Sharing of confidential tax information (S4228)

This bill allows the Department of Treasury to provide the DOL with tax information, audit files, returns, or any other information that would assist in investigating wage, benefit or tax law violations. At first read this may seem inconsequential; however, the DOL is now utilising targeted industry investigations in conducting wage/hour and unemployment audits. The DOL’s ability to obtain and review tax data that it can utilise in targeted investigations, buttressed by the ability to issue a stop work order, constitutes a significant business risk for an industry the DOL determines is out of compliance.


Using independent contractors in New Jersey now involves significant risks for businesses., given the DOL’s new powers. For example, assume the DOL decides that owner/operators within the trucking industry are routinely misclassified and targets this industry for investigation. The DOL could obtain all tax records from large motor carriers and, subsequently, their owner/operators from the Treasury prior to beginning its audit. The DOL could then perform a cursory audit to confirm its assessment, which would include the enhanced penalties described above. If the employer objected to the assessment, the DOL could issue a stop work order. Should the company not respond to the notice within 72 hours, it would need to seek an injunction from a New Jersey court or request a hearing, risking fines, if it loses, that could put the employer out of business. Due to individual liability, the owners of the company would be liable for the assessment and fines, even if the company goes out of business. This is one simple illustration of the power of these new laws. It is strongly recommended that all companies review the 1099s (the form used to record payments to independent contractors) issued in 2019, along with recurring payments from cash ledgers, and reevaluate those relationships in light of these new laws.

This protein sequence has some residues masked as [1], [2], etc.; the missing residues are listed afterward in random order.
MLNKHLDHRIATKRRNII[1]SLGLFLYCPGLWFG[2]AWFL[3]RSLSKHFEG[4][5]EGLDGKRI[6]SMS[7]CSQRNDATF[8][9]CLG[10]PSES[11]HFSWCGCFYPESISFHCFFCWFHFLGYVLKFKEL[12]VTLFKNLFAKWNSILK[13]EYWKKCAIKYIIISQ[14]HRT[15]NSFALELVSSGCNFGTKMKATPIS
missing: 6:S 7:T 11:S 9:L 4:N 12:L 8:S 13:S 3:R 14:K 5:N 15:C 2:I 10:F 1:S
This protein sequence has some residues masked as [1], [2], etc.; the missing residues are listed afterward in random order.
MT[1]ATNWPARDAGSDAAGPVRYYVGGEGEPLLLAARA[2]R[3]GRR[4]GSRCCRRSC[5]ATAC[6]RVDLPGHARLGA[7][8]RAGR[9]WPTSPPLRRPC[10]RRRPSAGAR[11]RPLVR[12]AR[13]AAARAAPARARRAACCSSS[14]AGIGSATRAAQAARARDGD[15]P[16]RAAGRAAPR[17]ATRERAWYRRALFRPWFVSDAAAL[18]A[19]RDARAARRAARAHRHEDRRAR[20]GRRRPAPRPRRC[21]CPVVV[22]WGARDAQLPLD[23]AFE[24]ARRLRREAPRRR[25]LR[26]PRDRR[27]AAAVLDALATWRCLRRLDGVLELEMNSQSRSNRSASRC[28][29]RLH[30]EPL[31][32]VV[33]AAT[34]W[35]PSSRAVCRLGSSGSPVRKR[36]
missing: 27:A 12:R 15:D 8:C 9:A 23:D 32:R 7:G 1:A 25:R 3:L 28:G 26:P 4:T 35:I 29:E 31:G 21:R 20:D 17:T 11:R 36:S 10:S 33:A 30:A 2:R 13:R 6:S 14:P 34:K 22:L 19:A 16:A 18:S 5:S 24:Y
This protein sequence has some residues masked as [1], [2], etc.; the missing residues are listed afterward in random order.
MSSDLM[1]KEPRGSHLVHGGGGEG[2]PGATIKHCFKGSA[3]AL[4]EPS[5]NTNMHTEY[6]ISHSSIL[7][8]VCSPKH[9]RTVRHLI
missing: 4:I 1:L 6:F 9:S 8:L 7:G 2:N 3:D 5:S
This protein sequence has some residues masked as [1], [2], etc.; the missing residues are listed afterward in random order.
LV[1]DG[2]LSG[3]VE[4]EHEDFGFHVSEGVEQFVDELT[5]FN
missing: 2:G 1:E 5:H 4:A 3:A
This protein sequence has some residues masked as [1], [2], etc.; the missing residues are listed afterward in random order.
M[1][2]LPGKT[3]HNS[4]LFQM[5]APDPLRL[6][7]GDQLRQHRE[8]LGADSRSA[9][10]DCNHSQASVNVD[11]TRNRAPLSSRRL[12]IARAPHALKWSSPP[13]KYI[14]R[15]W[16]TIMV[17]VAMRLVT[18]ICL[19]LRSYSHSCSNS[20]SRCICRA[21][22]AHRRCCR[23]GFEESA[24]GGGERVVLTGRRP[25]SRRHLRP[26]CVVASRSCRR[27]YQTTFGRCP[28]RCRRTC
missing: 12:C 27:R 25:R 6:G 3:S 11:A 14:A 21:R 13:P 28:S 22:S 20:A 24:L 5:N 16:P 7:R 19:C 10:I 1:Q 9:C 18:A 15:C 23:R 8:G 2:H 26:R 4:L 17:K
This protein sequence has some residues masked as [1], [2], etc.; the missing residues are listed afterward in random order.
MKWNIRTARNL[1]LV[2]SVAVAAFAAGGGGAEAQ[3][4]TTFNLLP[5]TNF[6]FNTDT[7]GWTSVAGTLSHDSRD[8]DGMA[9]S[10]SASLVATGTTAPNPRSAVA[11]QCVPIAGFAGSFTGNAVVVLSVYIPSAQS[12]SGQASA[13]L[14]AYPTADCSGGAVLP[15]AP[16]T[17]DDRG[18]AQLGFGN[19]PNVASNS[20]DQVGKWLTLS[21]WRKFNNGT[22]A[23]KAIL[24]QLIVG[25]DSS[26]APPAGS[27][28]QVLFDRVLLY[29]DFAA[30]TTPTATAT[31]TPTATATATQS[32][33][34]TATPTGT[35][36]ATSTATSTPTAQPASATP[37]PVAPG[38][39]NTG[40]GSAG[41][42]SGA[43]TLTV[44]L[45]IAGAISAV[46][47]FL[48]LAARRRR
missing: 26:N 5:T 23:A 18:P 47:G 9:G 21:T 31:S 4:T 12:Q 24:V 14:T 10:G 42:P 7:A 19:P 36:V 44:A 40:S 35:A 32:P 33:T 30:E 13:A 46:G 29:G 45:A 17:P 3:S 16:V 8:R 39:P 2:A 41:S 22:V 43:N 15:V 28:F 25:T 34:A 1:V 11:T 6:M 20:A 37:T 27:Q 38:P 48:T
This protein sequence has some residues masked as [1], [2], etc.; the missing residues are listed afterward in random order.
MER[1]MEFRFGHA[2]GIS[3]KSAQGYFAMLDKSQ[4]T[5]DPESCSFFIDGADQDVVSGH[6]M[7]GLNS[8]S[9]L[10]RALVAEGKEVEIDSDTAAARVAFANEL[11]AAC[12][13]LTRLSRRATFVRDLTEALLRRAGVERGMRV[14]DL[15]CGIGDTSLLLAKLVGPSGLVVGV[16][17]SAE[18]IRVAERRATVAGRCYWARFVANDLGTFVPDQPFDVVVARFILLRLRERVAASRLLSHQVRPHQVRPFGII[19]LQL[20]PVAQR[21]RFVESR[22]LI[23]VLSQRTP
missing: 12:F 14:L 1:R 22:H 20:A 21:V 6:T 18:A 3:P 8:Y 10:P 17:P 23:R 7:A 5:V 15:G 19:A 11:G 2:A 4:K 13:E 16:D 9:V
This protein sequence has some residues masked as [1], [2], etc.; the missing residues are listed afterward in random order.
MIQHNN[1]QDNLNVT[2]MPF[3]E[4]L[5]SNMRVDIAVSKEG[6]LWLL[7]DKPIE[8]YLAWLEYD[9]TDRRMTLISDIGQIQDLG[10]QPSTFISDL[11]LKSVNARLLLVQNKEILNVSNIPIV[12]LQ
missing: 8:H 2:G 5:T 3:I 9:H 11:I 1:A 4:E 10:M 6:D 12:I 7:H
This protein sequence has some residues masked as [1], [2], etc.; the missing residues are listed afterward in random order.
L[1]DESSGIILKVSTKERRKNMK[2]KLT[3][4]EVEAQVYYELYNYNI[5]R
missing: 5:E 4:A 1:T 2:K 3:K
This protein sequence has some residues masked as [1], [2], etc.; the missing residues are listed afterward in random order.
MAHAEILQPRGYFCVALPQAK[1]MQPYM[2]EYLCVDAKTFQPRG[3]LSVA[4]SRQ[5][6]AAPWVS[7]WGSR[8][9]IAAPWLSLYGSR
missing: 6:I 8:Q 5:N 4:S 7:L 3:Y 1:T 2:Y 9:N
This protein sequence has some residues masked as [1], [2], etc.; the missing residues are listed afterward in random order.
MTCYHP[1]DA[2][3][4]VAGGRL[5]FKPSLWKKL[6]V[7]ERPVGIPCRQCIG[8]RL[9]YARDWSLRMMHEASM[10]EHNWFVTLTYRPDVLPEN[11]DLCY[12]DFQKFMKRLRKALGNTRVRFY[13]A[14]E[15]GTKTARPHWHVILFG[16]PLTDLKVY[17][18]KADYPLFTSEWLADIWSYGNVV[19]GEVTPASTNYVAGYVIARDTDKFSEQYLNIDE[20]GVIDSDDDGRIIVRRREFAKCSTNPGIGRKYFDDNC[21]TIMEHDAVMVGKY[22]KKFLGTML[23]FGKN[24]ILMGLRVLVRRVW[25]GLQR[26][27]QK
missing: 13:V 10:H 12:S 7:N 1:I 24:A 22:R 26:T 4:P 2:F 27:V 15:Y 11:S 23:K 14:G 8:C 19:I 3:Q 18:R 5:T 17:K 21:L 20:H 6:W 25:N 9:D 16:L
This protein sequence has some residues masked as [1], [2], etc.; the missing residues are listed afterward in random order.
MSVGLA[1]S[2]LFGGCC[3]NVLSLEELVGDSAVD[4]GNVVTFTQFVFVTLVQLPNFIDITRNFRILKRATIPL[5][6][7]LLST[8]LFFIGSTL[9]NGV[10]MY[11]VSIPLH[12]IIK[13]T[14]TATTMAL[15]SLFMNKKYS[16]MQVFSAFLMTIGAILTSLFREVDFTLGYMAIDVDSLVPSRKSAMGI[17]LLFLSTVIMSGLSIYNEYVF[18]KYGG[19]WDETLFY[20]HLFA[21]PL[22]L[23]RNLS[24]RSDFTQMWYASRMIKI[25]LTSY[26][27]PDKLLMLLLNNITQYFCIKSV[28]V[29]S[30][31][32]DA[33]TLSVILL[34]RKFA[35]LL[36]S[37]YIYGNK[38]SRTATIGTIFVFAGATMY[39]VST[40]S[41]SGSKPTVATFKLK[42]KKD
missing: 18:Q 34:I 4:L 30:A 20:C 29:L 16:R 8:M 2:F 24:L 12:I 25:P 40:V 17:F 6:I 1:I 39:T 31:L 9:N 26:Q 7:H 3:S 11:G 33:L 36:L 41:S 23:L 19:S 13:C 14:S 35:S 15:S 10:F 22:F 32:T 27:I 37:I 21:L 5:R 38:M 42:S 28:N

David S. Kim
FordHarrison LLP